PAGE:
03:54 Let's review what the presentation looks like for Grave's disease. Remember they kind of have these popping eyes and they have lid lags, they can't quite close their eyelids, they may also have some dermopathy as well and usually the dermopathy is localized or pretibial edema. Let's now review hypothyroidism. So remember this patient is slow, their metabolism is slow because their thyroid is not functioning adequately. Again, these patients can have complications of pregnancy, 0.6% of all their pregnancies have some complication. This hypothyroidism is more common in women who have other autoimmune diseases such as type 1 diabetes and if a patient presents to the office wanting to get pregnant with type 1 diabetes, the first thing you need to do is check her TSH. Hashimoto's disease is a chronic autoimmune thyroiditis that leads to hypothyroidism, it's the most common in developed countries such as the US and worldwide iodine deficiency is the most common cause. So their diet is lacking iodine which leads to hypothyroidism because iodine is necessary to make thyroid hormone. These pregnancies that are associated with hypothyroidism are complicated by preeclampsia-associated issues as well as low birth weight, placental abruption, preterm birth, and stillbirth. Let's now review the causes of primary hypothyroidism. So the gland has an issue, not anything before the gland. This is usually due to an iodine deficiency, chronic autoimmune thyroiditis, silent postpartum thyroiditis, prior treatment for hyperthyroidism that actually destroys the thyroid and now they become hypothyroid. Prior high dose of external beam neck radiation so they've had some type of cancer that caused them to have radiation that destroys the thyroid. It can be infectious so you can get an infectious thyroiditis, subacute thyroiditis or you have some thyroiditis and then you go into a hypothyroid state, thyroid agenesis or dysgenesis so embryologically their thyroid is not developed. They can have drug-induced hypothyroidism, dietary goitrogens, or they can have organification of enzymatic defects. Let's now review the secondary causes of hypothyroidism in pregnancy. One, pituitary adenomas can occur and cause hypothyroidism but it's a secondary cause because it's not in the gland that's the problem, it's actually in the pituitary. You can have pituitary necrosis and hemorrhage, you can have lymphocytic hypophysitis, you can have central nervous system sarcoidosis, you can have a prior hypophysectomy, you can have a radiation that causes anterior pituitary issues, you can have supracellular or paracellular masses or trauma or injury to the pituitary or hypothalamus.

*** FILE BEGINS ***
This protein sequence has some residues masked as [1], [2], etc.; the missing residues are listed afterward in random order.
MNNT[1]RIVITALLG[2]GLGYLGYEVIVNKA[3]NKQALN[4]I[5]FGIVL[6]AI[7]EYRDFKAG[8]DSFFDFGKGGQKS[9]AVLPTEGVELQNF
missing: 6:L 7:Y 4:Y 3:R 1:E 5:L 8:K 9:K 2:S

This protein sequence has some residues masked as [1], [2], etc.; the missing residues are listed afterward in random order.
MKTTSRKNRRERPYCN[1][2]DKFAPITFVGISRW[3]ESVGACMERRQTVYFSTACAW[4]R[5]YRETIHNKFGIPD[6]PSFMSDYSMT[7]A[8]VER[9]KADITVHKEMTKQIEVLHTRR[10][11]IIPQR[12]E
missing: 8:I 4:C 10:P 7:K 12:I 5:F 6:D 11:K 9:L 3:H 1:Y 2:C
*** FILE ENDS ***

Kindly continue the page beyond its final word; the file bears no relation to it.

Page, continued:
About the Lecture

    The lecture Functional Thyroid Disorders in Pregnancy by Lynae Brayboy, MD is from the course Reproductive Endocrinology.

    Included Quiz Questions

    1. Struma ovarii
    2. Metastasis of thyroid cancer
    3. Graves disease
    4. Autoimmune thyroiditis
    5. Hyperthyroidism in pregnancy.
    1. Cretinism
    2. Pre-term delivery
    3. Low birth weight
    4. Intrauterine growth retardation
    5. Increased perinatal mortality
    1. Hashimoto's thyroiditis
    2. Iodine deficiency
    3. Postpartum thyroiditis
    4. Drug-induced hypothyroidism
    5. Thyroid agenesis
    1. Drug-induced hypothyroidism
    2. Pituitary adenoma
    3. Empty Sella syndrome
    4. Lymphocytic hypophysitis
    5. CNS sarcoidosis
    1. Graves disease
    2. Toxic nodular goiter
    3. Struma ovarii
    4. Iodine-induced thyrotoxicosis
    5. Autoimmune thyroiditis

    Author of lecture Functional Thyroid Disorders in Pregnancy

     Lynae Brayboy, MD

    Lynae Brayboy, MD